A green thumbs up to indoor gardening

John Miley a former USM student and current manager at Evergreen Gardening Center located at 301 Forest Ave., displays one of the many lighting options available to patrons interested in indoor gardening.
Alex Greenlee | The Free Press
John Miley a former USM student and current manager at Evergreen Gardening Center located at 301 Forest Ave., displays one of the many lighting options available to patrons interested in indoor gardening.

Posted on April 13, 2012 in Arts & Culture
By Anna Flemke

Abby Lucas used to not like her dorm room. The double-single in Dickey Wood Hall felt strange and plain; there wasn’t much personality or a sense of comfort. A first-year media studies major, Lucas decided to spruce up her room by adding two basil plants.

“Now people compliment me on my room a lot. I don’t think they realize it’s because of the plants, but [my room is] more calming,” said Lucas.

Scientific research from the international organization Plants for People has shown that plants improve the quality of indoor air and create a healthy work environment. From offices and hospitals to weddings and funerals, plants are a part of our everyday life.

Being surrounded by greenery can help relieve stress and anxiety, similar to a walk in the woods or a trip to a state park. The active experience of gardening is a way to involve all the senses. For students, gardening helps promote a green lifestyle while alleviating the pressures of exams and homework.

But as city or dorm residents, students may have more difficulty procuring space for outdoor gardening. Access to a patio, deck or backyard is not always available to those who rent apartments. Indoor gardening can be a more convenient alternative, from growing plants on window sills to tabletops.

A simple herb like basil can easily be grown in an apartment or dorm along with tomatoes, leafy vegetables like lettuce and spinach, flowers and other perennials. Former USM biology major John Miley, a manager of Evergreen Gardening Center on 301 Forest Ave., has even taken to growing potatoes indoors. The process is known as deep water culture, or DWC.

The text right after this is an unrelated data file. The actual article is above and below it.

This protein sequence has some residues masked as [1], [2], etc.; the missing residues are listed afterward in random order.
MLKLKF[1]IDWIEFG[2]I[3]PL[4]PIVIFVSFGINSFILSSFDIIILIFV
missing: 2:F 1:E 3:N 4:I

A hydroponic method of plant production, DWC involves immersing a plant’s roots in nutrient-rich water. The process is ideal for indoor gardening, as plants can grow in easy-to-find containers like buckets.

“This is the first time I’ve tried growing potatoes this way, so I’m looking forward to seeing what happens,” said Miley.

Open since June of 2010, Evergreen Gardening Center carries a variety of seeding materials, plant nutrients and indoor growing kits. For $180, students interested in growing indoors can purchase a “dorm package,” hand-selected by Miley. Comprised of several different supplies, the kit is perfect for growing and maintaining plants within the confines of residential life.

“This system will work very well in a dorm setting. It’s small but capable of producing ample greens, herbs, veggies or flowers. It comes with everything the gardener will need,” said Miley.

While living in university housing, students are not allowed to own appliances that use over 800 watts. Included in Miley’s package is a Maxlume fluorescent lighting unit that uses only 96 watts of energy, making it an extremely efficient lighting device.

“Many buildings have older wiring and too much electricity can blow fuses,” said Debbie Nelson, USM director of Residential Life. “The limitations [of indoor gardening at USM] are less around what you can grow and are more about energy-related issues.”

Because space can be limited in dorm rooms, Nelson also recommends researching outdoor gardening options within the community. The city of Portland maintains four community gardens with over 100 garden plots in Portland’s West End, East End and in between.

Students interested in learning more about gardening can contact Kayla Bubar, sustainability coordinator for USM Dining Services. Bubar helps manage a greenhouse on the Gorham campus. The food grown there is served in dining halls and at events catered by the university. Herbs, garlic, chives, cherry tomatoes and carrots are just a few of the vegetables harvested at the greenhouse.

“We try and introduce local food and vendors on campus whenever possible,” said Bubar.

Living a more green, sustainable lifestyle does come with a price. Whether you prefer gardening indoors or out, acquiring adequate supplies can set a student back financially. The cost of containers, seeding materials and lighting units can range anywhere from a few bucks to a few hundred.

Keeping a student budget in mind, Evergreen Gardening Center offers a ten percent discount to students who show their student ID.

“If they can answer the trivia question of the day, I’ll make it 15 percent,” said Miley.

Aside from economic reasons, many people choose to garden in order to live a more green, sustainable lifestyle. Food grown at home can be pesticide free and taste better than what’s sold in stores. The satisfaction of eating homegrown produce, the literal fruit of your efforts, also contributes to personal growth and happiness.

Lucas hopes to grow some sage, wheatgrass and kale, in addition to her basil plants. A lover of organic produce and homeopathic medicine, Lucas looks forward to moving off-campus this summer.

“I’m excited to have room for more plants,” said Lucas. “It’s great when you open a window and the wind blows through the leaves. Gardening is a really therapeutic experience.”

Comments are closed.